Anyone who’s ever cleared out a loved one’s home after they’ve passed away knows that it’s both a painful and tedious process.
Painful because so many of the little things you find remind you of the person you miss, and tedious because it makes you realise how many things we humans pointlessly hang on to, when we can take none of it with us – out-of-date medicines, newspaper articles we always meant to read but never did, clothes we haven’t fit into for a long time, and more plastic containers and glass jars than we’d probably ever use.
In many countries, it’s not uncommon to employ a house-clearing company to do the dirty work of removing the ephemera of a lifetime. But in Sweden, they do things in what may be a more sensible way. There’s even a word for it: döstädning, or death cleaning.
The idea is to minimise your worldly goods and put your home in order as you get older, according to a new book called The Gentle Art of Swedish Death Cleaning by Margareta Magnusson, which promises to make your own life more pleasant and your loved ones’ lives easier.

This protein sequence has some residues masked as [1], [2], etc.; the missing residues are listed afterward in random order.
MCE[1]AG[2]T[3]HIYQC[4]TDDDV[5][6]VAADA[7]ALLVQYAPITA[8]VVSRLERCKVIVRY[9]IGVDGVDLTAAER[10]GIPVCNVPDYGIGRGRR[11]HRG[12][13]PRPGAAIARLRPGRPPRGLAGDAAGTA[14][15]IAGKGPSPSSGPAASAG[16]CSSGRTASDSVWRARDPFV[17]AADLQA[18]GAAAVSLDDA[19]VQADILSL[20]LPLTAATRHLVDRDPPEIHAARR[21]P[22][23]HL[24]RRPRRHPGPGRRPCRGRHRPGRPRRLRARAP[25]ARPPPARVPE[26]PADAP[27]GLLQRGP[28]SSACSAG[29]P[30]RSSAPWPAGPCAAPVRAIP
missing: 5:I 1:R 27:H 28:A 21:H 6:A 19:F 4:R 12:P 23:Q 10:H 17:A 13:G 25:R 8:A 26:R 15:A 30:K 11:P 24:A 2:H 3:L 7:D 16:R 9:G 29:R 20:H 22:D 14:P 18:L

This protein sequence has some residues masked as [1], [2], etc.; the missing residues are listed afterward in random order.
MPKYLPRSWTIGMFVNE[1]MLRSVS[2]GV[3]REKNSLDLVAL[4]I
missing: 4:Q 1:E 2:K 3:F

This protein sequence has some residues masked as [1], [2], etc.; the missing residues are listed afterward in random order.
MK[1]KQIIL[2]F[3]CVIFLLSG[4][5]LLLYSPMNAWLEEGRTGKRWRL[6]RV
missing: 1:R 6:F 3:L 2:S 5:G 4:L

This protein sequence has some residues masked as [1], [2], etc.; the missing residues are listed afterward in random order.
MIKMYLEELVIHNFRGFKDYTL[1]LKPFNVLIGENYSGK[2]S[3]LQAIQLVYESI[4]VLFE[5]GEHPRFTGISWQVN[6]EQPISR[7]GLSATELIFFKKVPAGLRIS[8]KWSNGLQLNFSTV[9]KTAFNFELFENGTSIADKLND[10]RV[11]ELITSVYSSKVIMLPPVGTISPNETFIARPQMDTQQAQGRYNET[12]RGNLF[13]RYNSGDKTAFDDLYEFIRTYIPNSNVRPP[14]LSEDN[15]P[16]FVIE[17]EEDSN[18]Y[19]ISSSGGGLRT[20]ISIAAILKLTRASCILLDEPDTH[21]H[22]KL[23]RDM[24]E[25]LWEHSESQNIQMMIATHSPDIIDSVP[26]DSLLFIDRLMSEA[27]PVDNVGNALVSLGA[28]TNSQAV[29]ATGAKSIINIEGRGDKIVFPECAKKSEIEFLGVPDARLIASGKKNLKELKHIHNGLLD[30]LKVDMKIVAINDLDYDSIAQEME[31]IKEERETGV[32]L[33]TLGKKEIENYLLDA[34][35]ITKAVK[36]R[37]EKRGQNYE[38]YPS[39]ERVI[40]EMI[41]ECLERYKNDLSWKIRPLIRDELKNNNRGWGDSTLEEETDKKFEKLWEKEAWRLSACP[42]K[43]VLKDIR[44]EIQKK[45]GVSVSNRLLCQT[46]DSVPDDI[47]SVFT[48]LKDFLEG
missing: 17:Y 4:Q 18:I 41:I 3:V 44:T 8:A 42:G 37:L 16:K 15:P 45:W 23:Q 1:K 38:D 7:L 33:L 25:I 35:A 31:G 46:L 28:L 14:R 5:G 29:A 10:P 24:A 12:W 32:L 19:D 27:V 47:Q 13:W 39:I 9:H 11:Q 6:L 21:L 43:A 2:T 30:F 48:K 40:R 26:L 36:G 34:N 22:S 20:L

Published by Scribe Publictions in Australia and New Zealand, Magnusson, who describes herself as aged “between 80 and 100”, explains how she had to downsize after the death of her husband, which forced the mother-of-five to recognise the power of death cleaning. It resulted in this, her first book, which promises that if done well, death cleaning can not only ease your children’s burden when you pass away, but allows you to revisit a lifetime’s worth of memories.
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And it doesn’t just focus on the practicalities of downsizing, but issues such as how to deal with your own personal secrets and how to avoid heirs fighting over your belongings after you’re gone. For example, she advises never to start the process by sorting photographs, because you’ll immediately become nostalgic and then struggle to get any further with your cleaning.
Her advice was so well-received in her native language that the book has since been sold in many others, with editions due in the UK, US, and Germany among others.
If you’d like to learn more, Magnusson’s book is available from Scribe Publications.
Do you think death cleaning is something our culture should embrace in the way Sweden does?